Tis the season for sniffles, coughs and fevers. Smart health devices can help Dr. Mom and Dr. Dad as they try to prevent and treat symptoms.
Some medical experts are concerned about a potential “tripledemic” in the United States, according to Yale Medicine. The combination of record levels of RSV, increasing flu cases and lingering COVID-19 means families will need to be prepared.
The SmartCheck Digital Ear Scope
The National Institutes of Health report ear infections are the most common reason parents take their kids to the doctor in the U.S. A startup called CellScope was figuring out how to turn a phone into an at-home otoscope, and Johnson & Johnson partnered with them a few years ago to make it happen. The SmartCheck Digital Ear Scope from Children’s Tylenol is an attachment for a smartphone that parents can use to help doctors check for ear infections remotely.
The company explains on its website that the otoscope uses lighting and magnification to get a clear recording. The corresponding app has training videos, and Johnson & Johnson is hopeful the device could possibly save parents an in-person doctor’s visit. The otoscope only works with certain iPhones right now with Android capability to come. Parents can use the SmartCheck device on anyone at least 6 months old and can purchase it using a Health Savings Account or Flexible Spending Account for $79.99 at major retailers.
Touch-free soap dispenser
A soap dispenser you don’t have to touch can be a more hygienic option for any sink. With no contact, the user isn’t likely to leave as many germs behind. The Simplehuman Touch-free rechargeable sensor soap dispenser comes with a clog-proof pump and a no-drip valve for less mess. And users can control how much soap comes out depending on how close you position your hand to the sensor. Users will need recharge the device about every three months. It retails at $69.99, although Amazon recently had it listed for more than $20 less.
Nosiboo Pro Baby Electric Nasal Aspirator
The days of using the blue plastic bulb to clean out mucus from little noses may be over with new electric versions available. “Babies less than 4 months old are obligate nose breathers, which means they are unable to coordinate breathing between their mouth and nose very well,” says Dr. Mona Patel, a pediatrician at Children’s Hospital Los Angeles.
Nosiboo developed its Pro Baby Electric Nasal Aspirator with help from pediatric ENT doctors and comes with seven levels of suction. And while parents may believe the strongest level of suction would always be best, Nosiboo points out on its website that you’ll need to consider the child’s age and thickness of mucus. It’s on Amazon for $159 and comes with a 12-month warranty.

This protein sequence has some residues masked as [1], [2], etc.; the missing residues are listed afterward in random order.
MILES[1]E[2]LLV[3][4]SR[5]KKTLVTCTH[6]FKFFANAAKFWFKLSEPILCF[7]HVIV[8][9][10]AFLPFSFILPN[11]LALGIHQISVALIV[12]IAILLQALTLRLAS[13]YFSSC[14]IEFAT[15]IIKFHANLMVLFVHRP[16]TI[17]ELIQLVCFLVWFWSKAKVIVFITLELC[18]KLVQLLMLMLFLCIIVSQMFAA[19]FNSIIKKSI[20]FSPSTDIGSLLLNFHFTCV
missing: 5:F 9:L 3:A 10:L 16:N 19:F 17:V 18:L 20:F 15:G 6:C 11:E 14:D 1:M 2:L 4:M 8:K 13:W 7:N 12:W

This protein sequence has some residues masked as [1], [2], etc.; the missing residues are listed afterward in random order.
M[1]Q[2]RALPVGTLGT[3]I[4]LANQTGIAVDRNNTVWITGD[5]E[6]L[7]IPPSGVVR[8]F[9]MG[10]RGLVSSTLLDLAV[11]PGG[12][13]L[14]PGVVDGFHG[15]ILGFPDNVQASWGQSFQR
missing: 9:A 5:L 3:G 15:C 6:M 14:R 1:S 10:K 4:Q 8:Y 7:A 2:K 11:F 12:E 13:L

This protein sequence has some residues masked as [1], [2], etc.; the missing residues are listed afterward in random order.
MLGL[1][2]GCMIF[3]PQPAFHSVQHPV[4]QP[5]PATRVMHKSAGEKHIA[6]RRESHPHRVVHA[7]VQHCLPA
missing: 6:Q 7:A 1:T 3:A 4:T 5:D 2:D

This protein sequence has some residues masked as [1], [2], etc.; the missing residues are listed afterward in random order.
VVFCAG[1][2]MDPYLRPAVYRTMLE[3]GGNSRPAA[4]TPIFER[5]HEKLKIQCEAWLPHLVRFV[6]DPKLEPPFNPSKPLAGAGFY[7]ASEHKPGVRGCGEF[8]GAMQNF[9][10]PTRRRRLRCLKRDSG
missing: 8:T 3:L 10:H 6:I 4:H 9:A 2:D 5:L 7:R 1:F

Humidifiers add moisture to the air and can help break up mucus and relieve stuffy noses. Popular Mechanics’ 2021 Gear of the Year list said the one to buy is the Levoit VeSync Classic 300S Ultrasonic Smart Humidifier. It’s quiet and has a large tank that can run for 60 hours on the low mist setting. It comes with an aroma pad where you can add essential oils, a timer, night light and sleep mode.
The accompanying app allows users to control all settings, view real-time humidity levels and set schedules and timers for the humidifier. You can even control the $79.99 device with your voice by connecting it to Amazon Alexa or Google Assistant.
Smart thermometers keep getting better and better and the new offering from Kinsa gets personal. The QuickScan Smart Thermometer scans for a no-touch option and can help out multiple family members. The app keeps track of readings and other information with individual profiles and then gives personalized guidance based on age, fever and symptoms.
You can share all the details with your health professionals, keep tabs on when people took medication and get reminders for when to take it next. It’s also FSA/HSA eligible and costs $39.99 with free shipping.
If parents want a simple fever indicator to constantly monitor temperatures at a glance, there’s the Fever-Bugz stickers. They come in the shape of a butterfly, caterpillar, ladybug or bee and each has five black dots. For kids 12 months and older, Fever-Bugz recommends sticking it right on the forehead, but also says the chest, armpit or between the shoulder blades will work.
Within seconds, one of the black dots will show either an N for normal, or a fever indicator of 99, 101, 103 or 105. They have a liquid crystal technology that enables them to indicate the user’s body temperature accurately within one degree Fahrenheit. The pack of eight single-use stickers can last up to 48 hours, can be used in the bath and cost under $7. The company says users should always use a thermometer to confirm temperature.
Playing doctor at home can be stressful and uncertain. But these devices might help with a little peace of mind, or at least be useful in getting important digital information to a real doctor.